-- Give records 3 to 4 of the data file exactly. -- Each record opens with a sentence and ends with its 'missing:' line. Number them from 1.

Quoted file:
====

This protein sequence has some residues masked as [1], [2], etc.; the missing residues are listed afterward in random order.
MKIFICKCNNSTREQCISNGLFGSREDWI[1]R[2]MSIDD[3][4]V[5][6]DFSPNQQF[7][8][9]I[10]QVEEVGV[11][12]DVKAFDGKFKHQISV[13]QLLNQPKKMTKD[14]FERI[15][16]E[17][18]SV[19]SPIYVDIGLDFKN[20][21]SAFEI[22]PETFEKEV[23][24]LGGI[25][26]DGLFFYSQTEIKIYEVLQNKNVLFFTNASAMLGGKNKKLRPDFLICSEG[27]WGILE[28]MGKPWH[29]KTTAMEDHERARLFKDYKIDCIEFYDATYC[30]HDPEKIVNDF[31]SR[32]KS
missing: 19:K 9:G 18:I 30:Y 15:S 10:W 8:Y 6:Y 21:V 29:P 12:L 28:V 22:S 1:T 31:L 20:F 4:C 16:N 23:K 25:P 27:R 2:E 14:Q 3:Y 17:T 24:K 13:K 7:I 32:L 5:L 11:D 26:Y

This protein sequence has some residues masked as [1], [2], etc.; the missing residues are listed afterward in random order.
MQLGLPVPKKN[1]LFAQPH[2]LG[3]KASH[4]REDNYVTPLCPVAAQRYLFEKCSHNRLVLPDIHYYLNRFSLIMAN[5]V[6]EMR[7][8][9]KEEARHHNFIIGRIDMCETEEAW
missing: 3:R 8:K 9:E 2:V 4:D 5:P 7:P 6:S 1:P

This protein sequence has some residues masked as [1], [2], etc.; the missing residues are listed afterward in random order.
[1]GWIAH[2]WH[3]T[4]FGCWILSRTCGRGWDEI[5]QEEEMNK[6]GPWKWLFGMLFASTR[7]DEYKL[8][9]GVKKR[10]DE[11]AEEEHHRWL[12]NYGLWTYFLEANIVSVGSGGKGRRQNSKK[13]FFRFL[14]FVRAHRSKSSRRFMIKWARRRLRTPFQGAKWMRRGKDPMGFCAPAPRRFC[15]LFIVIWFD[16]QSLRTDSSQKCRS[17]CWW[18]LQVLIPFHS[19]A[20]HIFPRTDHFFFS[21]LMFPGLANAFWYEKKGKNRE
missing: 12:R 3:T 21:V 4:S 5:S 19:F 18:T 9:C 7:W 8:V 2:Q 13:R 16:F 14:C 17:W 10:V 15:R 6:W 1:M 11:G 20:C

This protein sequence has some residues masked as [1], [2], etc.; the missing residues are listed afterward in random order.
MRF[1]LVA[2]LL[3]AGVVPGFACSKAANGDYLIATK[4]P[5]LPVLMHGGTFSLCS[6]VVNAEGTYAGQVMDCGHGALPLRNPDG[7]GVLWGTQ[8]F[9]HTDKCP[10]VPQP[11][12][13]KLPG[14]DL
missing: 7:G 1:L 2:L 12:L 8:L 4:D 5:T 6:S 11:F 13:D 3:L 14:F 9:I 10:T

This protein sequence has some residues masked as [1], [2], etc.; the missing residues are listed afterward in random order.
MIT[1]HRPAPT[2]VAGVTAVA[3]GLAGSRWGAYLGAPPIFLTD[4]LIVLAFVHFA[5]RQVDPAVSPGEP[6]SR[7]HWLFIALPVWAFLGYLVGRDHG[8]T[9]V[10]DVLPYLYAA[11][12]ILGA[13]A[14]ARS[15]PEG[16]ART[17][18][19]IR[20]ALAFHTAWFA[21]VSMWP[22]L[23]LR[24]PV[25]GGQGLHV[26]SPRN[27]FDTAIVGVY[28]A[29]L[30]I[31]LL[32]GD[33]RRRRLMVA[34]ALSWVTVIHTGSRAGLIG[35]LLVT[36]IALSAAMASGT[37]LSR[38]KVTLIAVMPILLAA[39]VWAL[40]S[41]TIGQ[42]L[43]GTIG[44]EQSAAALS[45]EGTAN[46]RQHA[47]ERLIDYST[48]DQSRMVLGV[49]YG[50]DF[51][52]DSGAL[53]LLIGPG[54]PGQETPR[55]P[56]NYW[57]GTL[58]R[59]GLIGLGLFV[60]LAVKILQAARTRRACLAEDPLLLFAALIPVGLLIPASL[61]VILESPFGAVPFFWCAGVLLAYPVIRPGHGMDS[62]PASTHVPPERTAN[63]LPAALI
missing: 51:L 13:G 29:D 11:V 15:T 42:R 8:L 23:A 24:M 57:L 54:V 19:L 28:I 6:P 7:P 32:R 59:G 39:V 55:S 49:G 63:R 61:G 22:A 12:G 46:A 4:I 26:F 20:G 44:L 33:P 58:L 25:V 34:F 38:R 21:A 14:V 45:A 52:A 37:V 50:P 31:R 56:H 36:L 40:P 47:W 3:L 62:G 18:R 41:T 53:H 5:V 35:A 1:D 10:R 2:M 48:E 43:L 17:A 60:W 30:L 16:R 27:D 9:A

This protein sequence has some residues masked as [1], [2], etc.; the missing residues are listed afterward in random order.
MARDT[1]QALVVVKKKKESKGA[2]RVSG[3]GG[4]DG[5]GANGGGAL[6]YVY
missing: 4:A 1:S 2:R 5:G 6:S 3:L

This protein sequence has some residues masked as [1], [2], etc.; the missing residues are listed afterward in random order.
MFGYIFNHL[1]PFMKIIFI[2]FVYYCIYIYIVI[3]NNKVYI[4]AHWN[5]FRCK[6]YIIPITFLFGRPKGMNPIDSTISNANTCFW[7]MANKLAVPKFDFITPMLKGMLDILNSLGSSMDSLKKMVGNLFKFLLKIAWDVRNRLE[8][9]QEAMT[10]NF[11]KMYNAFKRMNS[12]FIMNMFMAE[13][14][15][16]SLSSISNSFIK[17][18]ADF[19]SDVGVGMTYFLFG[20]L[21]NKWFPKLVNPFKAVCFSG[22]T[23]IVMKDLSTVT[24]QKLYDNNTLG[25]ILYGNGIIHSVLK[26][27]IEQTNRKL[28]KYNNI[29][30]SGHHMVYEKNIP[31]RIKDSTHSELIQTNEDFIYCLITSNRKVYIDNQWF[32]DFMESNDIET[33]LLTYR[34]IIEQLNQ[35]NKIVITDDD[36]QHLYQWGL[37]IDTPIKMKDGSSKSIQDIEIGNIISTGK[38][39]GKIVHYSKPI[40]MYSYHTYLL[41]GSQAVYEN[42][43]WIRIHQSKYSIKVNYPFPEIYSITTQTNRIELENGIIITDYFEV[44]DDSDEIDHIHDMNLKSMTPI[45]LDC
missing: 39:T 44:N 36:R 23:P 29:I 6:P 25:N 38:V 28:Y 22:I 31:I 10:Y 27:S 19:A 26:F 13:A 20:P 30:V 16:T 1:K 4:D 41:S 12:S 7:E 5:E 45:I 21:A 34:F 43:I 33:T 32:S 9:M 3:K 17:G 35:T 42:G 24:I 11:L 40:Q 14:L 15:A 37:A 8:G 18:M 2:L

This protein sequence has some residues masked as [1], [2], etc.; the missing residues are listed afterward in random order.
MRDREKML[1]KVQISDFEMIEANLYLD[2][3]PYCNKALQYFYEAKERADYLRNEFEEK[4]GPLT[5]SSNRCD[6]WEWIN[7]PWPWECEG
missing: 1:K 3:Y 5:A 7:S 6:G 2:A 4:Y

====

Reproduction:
This protein sequence has some residues masked as [1], [2], etc.; the missing residues are listed afterward in random order.
[1]GWIAH[2]WH[3]T[4]FGCWILSRTCGRGWDEI[5]QEEEMNK[6]GPWKWLFGMLFASTR[7]DEYKL[8][9]GVKKR[10]DE[11]AEEEHHRWL[12]NYGLWTYFLEANIVSVGSGGKGRRQNSKK[13]FFRFL[14]FVRAHRSKSSRRFMIKWARRRLRTPFQGAKWMRRGKDPMGFCAPAPRRFC[15]LFIVIWFD[16]QSLRTDSSQKCRS[17]CWW[18]LQVLIPFHS[19]A[20]HIFPRTDHFFFS[21]LMFPGLANAFWYEKKGKNRE
missing: 12:R 3:T 21:V 4:S 5:S 19:F 18:T 9:C 7:W 8:V 2:Q 13:R 16:F 14:C 17:W 10:V 15:R 6:W 1:M 11:G 20:C

This protein sequence has some residues masked as [1], [2], etc.; the missing residues are listed afterward in random order.
MRF[1]LVA[2]LL[3]AGVVPGFACSKAANGDYLIATK[4]P[5]LPVLMHGGTFSLCS[6]VVNAEGTYAGQVMDCGHGALPLRNPDG[7]GVLWGTQ[8]F[9]HTDKCP[10]VPQP[11][12][13]KLPG[14]DL
missing: 7:G 1:L 2:L 12:L 8:L 4:D 5:T 6:S 11:F 13:D 3:L 14:F 9:I 10:T